- Pinball – This stands out as the least enjoyable and most lackluster game in the entire lineup. It’s unfortunate because the concept of Pinball seems like a natural fit for the system. However, this version of Pinball takes a drastically different approach. Instead of the two flippers you’d expect in a standard pinball game, you are stuck with a single paddle at the bottom of the screen, much like in Breakout and Block Buster. The playfield consists of four dots as bumpers, comprising your entire pinball experience. Your task is to move the paddle along the bottom of the screen, trying to hit the bouncing ball and hoping it collides with the bumpers to score a single point per hit. The combination of uninspiring gameplay and squandered potential is incredibly frustrating.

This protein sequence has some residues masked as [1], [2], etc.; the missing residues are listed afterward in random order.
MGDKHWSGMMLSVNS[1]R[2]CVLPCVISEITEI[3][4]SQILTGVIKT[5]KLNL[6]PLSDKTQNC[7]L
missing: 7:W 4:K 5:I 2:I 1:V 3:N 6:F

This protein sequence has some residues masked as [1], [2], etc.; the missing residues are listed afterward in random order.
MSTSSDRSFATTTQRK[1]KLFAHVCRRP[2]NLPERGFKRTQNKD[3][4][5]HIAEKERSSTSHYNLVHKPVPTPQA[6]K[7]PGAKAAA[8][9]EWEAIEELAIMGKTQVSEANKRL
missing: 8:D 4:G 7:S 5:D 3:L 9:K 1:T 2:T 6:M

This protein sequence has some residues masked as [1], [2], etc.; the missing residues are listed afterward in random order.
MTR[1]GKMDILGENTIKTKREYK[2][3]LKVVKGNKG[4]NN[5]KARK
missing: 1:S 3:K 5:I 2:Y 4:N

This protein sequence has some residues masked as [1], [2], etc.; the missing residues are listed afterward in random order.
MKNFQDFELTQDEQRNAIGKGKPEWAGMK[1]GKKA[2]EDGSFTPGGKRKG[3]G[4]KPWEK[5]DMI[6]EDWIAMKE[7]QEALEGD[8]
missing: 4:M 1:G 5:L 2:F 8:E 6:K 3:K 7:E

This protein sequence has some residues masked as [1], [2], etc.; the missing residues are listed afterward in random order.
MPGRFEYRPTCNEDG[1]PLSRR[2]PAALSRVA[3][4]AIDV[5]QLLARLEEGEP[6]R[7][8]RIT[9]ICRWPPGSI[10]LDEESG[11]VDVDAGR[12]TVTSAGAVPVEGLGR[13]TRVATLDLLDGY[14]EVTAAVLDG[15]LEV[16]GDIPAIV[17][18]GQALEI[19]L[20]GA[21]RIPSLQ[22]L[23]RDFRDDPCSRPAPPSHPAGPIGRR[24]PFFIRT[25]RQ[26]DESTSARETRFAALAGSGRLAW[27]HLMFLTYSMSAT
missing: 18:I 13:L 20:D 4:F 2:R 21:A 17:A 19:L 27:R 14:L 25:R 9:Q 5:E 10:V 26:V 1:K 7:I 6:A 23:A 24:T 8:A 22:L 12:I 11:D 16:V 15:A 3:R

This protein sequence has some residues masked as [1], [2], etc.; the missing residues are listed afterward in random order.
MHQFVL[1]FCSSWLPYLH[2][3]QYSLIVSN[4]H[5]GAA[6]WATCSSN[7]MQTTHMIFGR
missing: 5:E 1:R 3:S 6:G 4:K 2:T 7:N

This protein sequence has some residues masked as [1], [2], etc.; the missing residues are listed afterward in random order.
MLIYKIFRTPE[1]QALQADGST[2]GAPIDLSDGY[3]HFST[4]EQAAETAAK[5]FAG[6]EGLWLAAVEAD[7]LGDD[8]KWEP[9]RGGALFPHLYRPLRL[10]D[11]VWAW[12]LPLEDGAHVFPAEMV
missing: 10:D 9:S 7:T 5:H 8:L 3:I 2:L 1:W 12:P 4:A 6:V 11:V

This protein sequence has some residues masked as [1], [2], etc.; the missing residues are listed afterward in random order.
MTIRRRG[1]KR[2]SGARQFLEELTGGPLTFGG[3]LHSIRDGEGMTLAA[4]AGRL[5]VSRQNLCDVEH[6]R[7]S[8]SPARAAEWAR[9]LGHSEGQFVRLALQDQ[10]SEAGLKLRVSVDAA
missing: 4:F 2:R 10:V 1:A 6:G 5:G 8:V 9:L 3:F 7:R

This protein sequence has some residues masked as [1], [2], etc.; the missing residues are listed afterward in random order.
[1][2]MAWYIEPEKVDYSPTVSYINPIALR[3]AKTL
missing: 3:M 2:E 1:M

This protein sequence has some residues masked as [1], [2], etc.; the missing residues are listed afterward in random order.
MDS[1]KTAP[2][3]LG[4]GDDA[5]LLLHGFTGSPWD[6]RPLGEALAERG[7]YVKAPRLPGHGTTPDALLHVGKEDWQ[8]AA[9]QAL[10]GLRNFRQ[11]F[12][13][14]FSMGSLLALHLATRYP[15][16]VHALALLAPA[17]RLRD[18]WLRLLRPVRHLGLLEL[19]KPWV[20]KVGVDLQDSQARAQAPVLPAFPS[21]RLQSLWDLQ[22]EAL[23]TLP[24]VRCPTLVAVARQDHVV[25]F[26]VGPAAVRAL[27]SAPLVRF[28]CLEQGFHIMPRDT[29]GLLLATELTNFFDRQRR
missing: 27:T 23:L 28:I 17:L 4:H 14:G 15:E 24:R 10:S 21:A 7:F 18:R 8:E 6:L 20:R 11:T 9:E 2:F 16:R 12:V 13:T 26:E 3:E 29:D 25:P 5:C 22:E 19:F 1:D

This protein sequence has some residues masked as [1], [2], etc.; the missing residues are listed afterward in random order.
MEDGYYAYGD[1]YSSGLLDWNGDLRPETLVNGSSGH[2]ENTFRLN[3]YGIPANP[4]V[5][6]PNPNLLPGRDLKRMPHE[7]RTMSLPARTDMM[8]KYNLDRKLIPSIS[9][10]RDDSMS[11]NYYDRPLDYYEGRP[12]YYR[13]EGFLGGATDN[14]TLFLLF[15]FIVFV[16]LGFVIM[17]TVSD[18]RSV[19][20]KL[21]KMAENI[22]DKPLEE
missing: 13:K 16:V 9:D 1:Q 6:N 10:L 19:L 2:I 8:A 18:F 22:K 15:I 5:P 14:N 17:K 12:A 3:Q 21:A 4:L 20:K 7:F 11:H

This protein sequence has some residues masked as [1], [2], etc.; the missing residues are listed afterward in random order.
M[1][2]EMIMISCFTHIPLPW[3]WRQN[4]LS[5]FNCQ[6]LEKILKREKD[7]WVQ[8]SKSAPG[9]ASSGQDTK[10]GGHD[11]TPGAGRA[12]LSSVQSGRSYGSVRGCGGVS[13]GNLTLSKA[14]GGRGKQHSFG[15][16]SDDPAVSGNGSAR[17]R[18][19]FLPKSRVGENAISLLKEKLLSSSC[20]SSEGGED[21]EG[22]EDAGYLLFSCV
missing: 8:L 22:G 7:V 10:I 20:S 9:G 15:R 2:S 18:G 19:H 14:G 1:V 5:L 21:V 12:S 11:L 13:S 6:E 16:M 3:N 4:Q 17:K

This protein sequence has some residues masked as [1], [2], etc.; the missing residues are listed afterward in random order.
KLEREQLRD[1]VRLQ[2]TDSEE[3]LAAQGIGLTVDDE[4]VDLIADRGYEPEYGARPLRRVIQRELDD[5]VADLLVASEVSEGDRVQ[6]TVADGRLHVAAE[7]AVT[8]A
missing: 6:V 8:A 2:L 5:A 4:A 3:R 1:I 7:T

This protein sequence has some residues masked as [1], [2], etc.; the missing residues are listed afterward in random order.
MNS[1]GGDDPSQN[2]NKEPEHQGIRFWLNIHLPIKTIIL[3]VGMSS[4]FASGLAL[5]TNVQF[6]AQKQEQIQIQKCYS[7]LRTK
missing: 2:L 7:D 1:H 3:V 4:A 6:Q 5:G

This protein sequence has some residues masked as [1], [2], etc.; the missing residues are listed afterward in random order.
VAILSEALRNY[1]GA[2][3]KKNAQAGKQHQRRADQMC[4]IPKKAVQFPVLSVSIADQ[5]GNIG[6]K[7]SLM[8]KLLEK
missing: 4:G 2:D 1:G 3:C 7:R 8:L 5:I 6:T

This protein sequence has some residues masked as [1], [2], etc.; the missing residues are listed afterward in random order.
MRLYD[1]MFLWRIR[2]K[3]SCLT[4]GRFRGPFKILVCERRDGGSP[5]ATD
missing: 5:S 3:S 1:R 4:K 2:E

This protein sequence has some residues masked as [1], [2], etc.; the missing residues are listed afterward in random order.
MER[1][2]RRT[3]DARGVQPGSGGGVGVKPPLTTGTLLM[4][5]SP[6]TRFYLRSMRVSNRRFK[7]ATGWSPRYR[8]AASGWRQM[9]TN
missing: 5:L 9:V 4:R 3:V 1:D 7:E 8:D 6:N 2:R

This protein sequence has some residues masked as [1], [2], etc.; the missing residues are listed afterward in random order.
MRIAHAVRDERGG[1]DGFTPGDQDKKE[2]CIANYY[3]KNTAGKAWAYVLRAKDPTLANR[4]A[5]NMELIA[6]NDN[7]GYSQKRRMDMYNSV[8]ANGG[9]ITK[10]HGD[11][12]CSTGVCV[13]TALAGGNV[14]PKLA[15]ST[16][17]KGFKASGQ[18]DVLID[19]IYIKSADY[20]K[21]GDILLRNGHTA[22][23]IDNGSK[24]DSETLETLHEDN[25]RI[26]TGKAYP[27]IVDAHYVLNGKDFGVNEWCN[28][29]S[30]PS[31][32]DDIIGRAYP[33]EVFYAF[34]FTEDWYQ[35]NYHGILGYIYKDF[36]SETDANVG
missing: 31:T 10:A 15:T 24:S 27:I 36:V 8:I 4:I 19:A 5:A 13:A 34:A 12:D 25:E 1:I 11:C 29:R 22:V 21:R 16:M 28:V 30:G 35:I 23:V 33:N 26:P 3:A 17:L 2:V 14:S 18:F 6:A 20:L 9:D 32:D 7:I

- Mindbuster – This is a hard-to-explain puzzle game that’s most similar to Lights Out (the Tiger handheld, also released on the Game.com portable). Mindbuster offers two engaging game modes; both centered around a grid of illuminated squares. Each mode presents a unique challenge that tests your puzzle-solving skills. In the “Rings” mode, your objective is to encircle small black squares with larger ones. Meanwhile, in the “Lights Out” mode, your task is to clear the screen by turning off all the illuminated squares. At the start of each game, the puzzle is randomly generated, and your goal is to find the solution using as few moves as possible. While the game’s manual suggests that you can create your own puzzles, some players had difficulty figuring out how to do so. Additionally, a few players found the “Lights Out” mode to be too easy, while the “Rings” mode posed a significant challenge. As a result, many players expressed a desire for a middle-ground difficulty level to enhance their gaming experience.